A painterly biopic about the formative years of an inadvertent 19th-century feminist, Effie Gray offers a rare look at a dark and foreboding topic that seldom appears onscreen: the nightmare of being married to a critic. In 1848, when she was 19 years old, Euphemia “Effie” Gray (Dakota Fanning) was wed to contrarian pundit John Ruskin (Greg Wise), the Armond White of the Victorian era. The two were first acquainted when Effie was a young girl and John, a man nine years her senior, was inspired to write the fantasy novel The King of the Golden River for her. Though Effie had no say in her choice of husband, the fact that her spouse had already written (and published) a fairy tale in her honor made her confident that she was poised to live one of her own.
Every bit as handsome, inert and confoundingly lifeless as the man to whom Effie was betrothed, Richard Laxton’s film wastes precious little time in dispelling any notions of domestic bliss. The disastrous wedding night sets the tone for the years to come: Effie offers herself to John, who abruptly shrinks away to his study as though his new bride were radioactive. The rest of the Ruskins are likewise offended by Effie’s presence, with John’s overbearing parents (Julie Walters and David Suchet) convinced that the girl’s impudence will ruin their family. Naturally, it isn’t long before Effie begins to look for happiness beyond the walls of the Ruskin’s delicate household, flirting with a young Italian she meets in Venice and later falling in love with one of the Pre-Raphaelite artists whose work John had championed.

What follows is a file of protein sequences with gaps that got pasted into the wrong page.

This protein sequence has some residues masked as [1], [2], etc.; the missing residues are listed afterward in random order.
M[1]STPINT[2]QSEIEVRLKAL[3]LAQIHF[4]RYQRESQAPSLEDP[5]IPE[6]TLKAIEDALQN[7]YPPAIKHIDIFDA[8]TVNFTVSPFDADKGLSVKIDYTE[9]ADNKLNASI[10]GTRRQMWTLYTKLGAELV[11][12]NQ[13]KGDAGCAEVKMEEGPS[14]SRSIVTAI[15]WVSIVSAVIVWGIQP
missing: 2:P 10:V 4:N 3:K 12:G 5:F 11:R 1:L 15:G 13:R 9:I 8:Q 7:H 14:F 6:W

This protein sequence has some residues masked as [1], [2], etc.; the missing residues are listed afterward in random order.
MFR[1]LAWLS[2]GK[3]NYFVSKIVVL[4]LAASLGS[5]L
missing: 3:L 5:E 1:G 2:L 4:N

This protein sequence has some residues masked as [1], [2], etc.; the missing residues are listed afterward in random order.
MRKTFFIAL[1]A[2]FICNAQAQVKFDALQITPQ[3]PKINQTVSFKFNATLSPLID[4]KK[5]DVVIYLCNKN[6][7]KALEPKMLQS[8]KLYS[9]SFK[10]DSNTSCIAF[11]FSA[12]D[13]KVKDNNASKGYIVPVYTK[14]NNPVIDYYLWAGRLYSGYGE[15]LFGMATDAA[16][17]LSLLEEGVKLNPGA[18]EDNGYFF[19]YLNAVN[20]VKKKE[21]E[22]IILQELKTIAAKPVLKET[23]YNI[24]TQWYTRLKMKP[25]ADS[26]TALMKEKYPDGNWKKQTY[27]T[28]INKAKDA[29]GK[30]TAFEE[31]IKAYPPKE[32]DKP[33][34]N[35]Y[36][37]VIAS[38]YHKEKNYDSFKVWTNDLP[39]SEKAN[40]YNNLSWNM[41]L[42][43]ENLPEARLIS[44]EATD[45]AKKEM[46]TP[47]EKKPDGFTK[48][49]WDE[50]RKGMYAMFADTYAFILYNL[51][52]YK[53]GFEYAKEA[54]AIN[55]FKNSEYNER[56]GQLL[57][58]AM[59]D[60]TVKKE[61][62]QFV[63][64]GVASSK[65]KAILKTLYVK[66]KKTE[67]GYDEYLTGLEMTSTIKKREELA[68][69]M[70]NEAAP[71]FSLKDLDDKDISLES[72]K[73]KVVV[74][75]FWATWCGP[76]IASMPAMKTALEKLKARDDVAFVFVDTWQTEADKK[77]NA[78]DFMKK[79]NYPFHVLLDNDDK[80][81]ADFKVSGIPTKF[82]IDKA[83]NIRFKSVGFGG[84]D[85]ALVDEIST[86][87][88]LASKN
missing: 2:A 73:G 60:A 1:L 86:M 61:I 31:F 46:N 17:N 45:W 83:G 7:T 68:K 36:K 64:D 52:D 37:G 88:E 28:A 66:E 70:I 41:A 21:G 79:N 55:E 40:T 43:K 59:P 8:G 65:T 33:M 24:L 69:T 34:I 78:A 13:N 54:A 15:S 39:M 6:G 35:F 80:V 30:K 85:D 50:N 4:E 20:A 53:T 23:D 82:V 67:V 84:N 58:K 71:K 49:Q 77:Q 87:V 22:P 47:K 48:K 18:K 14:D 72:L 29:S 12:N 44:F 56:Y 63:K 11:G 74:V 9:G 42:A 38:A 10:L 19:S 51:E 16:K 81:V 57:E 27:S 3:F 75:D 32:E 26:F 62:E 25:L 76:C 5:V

The rare period piece that resists a helpful infusion of modern-day freshness, Effie Gray is entombed by the same emotional repressiveness that frustrated its namesake. Effie never knew why her husband found her so repulsive, and she was a victim of a culture in which it was improper to ask, but Emma Thompson’s script—the first that she’s written for adults since winning an Oscar for 1995’s Sense and Sensibility—uses inexpressive characters as an excuse for incurious storytelling. Effie is so tortured by her circumstances that she develops a severe nervous condition, but even when the film champions the girl for chasing her own happiness, it does so with a Victorian sense of propriety. Although Fanning’s forced Scottish accent is an effective reminder that her character is out of place at Ruskin’s side, her tightly coiled performance reinforces the feeling that Effie is as distant from us as John was from her.
As a result, Effie’s eventual escape, however understandable, is strangely unmotivated, because we’ve never gotten a good look at the gears turning inside her head. So while the film clearly wants to be an affirmation of female agency, it plays instead like nothing more than the story of a girl who marries an ogre and waits to be freed by true love’s kiss. By the time Thompson shows up as a fairy godmother of sorts, Effie Gray has become the fable that it warns its heroine not to expect from life.
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Cast and crew